2nd Circuit judge signals that OSHA should handle Amazon COVID case

Amazon's JFK8 distribution center in Staten Island, New York City
An employee scans packages at Amazon's JFK8 distribution center in Staten Island, New York, U.S. November 25, 2020. REUTERS/Brendan McDermid.
  • Amazon workers trying to revive claims the company put profits over safety
  • A judge said federal regulators should decide

(Reuters) - At least one judge on a U.S. appeals court panel on Wednesday sounded skeptical that Amazon.com Inc warehouse workers should be able to pursue claims that the company failed to protect them from COVID-19 in court rather than before the Occupational Safety and Health Administration.

A group of workers at a Staten Island warehouse, represented by Karla Gilbride of Public Justice, are pushing the 2nd U.S. Circuit Court of Appeals to reverse a judge who said OSHA had primary jurisdiction over claims that Amazon's alleged failure to implement measures such as masks and social distancing placed them and their families at a higher risk of becoming ill.

But Circuit Judge Dennis Jacobs during remote oral arguments on Wednesday suggested that courts are not equipped to decide exactly what steps employers should take to maintain safe workplaces.

"How would (the judge) be able to decide at any given time whether it's a necessary precaution that you use one mask or two masks, or be six feet apart or three feet apart, or you should be treated differently if you're over 60 or over 70?" Jacobs said. "What is his expertise?"

Gilbride said courts could look to guidance issued by OSHA and other agencies "as a standard of care against which Amazon’s conduct can be judged."

"The court doesn't need to wait for OSHA to do something," she said.

"Or the court can reject it: 'I don't agree with OSHA and I don't agree with the governor and so forth,'" Jacobs responded.

The plaintiffs in the lawsuit filed last June said Amazon had made the warehouse, which employs about 5,000 people, a “place of danger” by not making efforts to stop the spread of COVID-19 and boosting productivity at the expense of safety.

They accused Amazon of creating a "public nuisance" in violation of state law, which has become a common claim in COVID-related lawsuits against employers.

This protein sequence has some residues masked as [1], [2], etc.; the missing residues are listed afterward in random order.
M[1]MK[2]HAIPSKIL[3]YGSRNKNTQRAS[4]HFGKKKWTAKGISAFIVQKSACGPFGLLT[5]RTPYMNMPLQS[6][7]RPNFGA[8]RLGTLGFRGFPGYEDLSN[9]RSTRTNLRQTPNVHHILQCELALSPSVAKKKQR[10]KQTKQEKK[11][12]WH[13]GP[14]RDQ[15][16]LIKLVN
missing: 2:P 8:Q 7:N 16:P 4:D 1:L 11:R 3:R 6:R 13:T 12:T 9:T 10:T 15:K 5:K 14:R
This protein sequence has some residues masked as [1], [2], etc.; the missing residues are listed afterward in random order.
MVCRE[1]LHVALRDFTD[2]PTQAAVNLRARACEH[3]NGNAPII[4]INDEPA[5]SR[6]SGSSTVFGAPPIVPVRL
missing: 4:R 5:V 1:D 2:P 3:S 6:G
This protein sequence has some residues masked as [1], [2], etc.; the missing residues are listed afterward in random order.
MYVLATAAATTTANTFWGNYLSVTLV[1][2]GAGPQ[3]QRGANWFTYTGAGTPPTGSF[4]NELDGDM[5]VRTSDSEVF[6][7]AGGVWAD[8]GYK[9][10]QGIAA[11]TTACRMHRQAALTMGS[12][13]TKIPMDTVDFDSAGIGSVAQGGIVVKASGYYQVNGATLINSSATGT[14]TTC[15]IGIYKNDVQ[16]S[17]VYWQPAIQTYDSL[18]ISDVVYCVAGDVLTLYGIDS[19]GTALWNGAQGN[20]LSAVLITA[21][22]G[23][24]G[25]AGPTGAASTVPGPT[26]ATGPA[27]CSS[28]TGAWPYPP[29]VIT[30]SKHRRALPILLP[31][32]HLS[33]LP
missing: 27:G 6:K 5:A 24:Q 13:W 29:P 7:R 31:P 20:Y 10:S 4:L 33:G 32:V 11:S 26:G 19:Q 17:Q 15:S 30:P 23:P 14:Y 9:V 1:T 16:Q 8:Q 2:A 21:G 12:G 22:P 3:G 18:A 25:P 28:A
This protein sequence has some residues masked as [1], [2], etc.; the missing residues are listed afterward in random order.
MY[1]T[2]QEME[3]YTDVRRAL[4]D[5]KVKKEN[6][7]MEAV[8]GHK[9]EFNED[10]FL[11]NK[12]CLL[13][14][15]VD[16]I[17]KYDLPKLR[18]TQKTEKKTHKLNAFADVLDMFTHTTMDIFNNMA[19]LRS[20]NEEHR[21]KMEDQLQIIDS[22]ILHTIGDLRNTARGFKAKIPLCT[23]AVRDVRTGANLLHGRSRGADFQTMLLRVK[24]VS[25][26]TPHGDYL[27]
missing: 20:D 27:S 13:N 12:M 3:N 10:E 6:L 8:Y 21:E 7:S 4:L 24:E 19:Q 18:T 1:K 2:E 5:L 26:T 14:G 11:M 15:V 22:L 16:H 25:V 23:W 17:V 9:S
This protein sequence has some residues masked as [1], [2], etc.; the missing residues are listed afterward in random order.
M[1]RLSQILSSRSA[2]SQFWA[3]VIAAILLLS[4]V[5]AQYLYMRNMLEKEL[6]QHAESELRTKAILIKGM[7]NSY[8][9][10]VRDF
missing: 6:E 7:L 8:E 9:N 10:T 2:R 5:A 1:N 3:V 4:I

But U.S. District Judge Brian Cogan in Brooklyn said in November that the claims "go to the heart of OSHA's expertise and discretion" and the agency was better situated to decide exactly what measures Amazon should be taking.

Jason Schwartz of Gibson, Dunn & Crutcher, who represents Amazon, told the 2nd Circuit panel on Wednesday that Cogan was wise to defer to OSHA, particularly because guidance on maintaining safe workplaces during the pandemic continues to evolve.

"It's hard to imagine a case that is less suited for judicial resolution," Schwartz said.

Gilbride, meanwhile, also told the court that Cogan was wrong to find that the plaintiffs failed to allege "special harm" caused to them by Amazon that was not experienced by the general public during the pandemic.

Some Amazon workers took unpaid time off to avoid becoming sick, she said. And one of the plaintiffs contracted COVID because of Amazon's unsafe practices and then spread it to a family member who died, Gilbride said.

The panel included Circuit Judges Denny Chin and William Nardini.

The case is Palmer v. Amazon.com Inc, 2nd U.S. Circuit Court of Appeals, No. 20-3989.

For the plaintiffs: Karla Gilbride of Public Justice

For Amazon: Jason Schwartz of Gibson, Dunn & Crutcher

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Dan Wiessner reports on labor and employment and immigration law, including litigation and policy making. Reach him at daniel.wiessner@thomsonreuters.com